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# Lecture-16

Jet Propulsion

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## Department of Mechanical Engineering

LIFT THRUST

DRAG

WEIGHT

THRUST Produced by the engine, and acts in the forward direction. Thrust must be greater than or equal to the effects of drag in order for flight to begin or be sustained.

DRAG - The force that tends to hold an aircraft back. Drag is caused by the disruption of the air about the wings, fuselage or body, and all protruding objects on the aircraft. Drag resists motion.
LIFT- The force that acts, in an upward direction, to support the aircraft in the air. It counteracts the effects of weight. Lift must be greater than or equal to weight if flight is to be sustained. WEIGHT- The force of gravity acting downward on the aircraft and everything on the aircraft.
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## Vertical Axis Center of Gravity

Longitudinal Axis

Lateral Axis
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Slats (retracted)

Aileron
Flaps (retracted) Rudder

Horizontal Stabilizer
Landing Gear/ Undercarriage Wings/Main Planes Vertical Stabilizer/Fin Fuselage Elevator
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Airfoil Section

Camber
The curvature of the surface
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## Mean Camber Line

A Line equidistant from the upper and lower surfaces
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Chord Line
A straight line from the leading edge to the trailing edge
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Relative Wind
The airflow that is always opposite to the Flight Path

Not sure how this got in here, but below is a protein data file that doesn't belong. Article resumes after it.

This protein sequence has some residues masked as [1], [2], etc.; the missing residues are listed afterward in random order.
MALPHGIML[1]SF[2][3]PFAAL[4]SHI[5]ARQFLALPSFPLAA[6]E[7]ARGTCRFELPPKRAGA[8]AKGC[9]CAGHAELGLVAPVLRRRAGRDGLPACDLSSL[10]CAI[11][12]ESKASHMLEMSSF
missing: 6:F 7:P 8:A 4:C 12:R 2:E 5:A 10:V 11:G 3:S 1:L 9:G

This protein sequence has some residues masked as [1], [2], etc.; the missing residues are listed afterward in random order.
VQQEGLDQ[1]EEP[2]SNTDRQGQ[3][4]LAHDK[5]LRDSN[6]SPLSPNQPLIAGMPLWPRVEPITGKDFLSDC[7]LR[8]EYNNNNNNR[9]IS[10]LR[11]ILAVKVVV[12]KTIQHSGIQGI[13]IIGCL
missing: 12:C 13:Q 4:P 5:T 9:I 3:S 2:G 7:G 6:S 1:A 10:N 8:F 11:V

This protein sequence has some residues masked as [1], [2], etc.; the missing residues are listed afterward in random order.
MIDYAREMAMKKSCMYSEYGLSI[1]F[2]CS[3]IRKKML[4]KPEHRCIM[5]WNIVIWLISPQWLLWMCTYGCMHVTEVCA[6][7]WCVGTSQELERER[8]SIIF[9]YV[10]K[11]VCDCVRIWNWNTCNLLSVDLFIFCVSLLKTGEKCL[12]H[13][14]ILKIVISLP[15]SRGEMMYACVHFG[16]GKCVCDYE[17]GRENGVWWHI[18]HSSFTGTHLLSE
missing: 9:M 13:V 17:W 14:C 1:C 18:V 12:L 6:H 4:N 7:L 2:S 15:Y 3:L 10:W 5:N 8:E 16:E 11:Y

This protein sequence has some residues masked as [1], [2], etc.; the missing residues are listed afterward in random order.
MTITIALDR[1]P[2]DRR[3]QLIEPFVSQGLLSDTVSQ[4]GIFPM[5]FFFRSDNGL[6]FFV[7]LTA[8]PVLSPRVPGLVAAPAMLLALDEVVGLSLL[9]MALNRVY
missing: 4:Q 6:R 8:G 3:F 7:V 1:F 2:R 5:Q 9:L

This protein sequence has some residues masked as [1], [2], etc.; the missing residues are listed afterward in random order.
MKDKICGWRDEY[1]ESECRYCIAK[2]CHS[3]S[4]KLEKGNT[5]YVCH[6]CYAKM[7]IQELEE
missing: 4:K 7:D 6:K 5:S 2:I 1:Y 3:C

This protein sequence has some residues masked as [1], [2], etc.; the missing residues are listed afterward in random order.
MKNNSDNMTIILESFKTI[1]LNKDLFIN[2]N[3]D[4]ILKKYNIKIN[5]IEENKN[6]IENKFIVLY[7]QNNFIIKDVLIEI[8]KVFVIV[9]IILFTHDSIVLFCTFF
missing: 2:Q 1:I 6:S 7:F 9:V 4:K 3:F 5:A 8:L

Angle of Attack
The angle between the Chord Line and the Relative Wind
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## Center of Gravity (CG)

The point where all the weight forces act
The balance point of the airplane
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Wing Span
The distance from wing tip to wing tip

Wing Tip
The outboard end of the wing where the wing airfoil shape stops
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Aspect Ratio The ratio of the wing span to the average chord AR = b / c AR = b2 / S

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Suction

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LIFT

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Center of Pressure CP

25%
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Center of Pressure CP

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Center of Pressure CP

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CL is "Coefficient of Lift"

How efficient the shape is in extracting lift from the available dynamic pressure...

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CLMAX
2.4 2.2 2.0

1.8

CL

## 1.6 1.4 1.2 1.0 0.8 0.6 0.4 0.2

Critical Angle

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Angle of Attack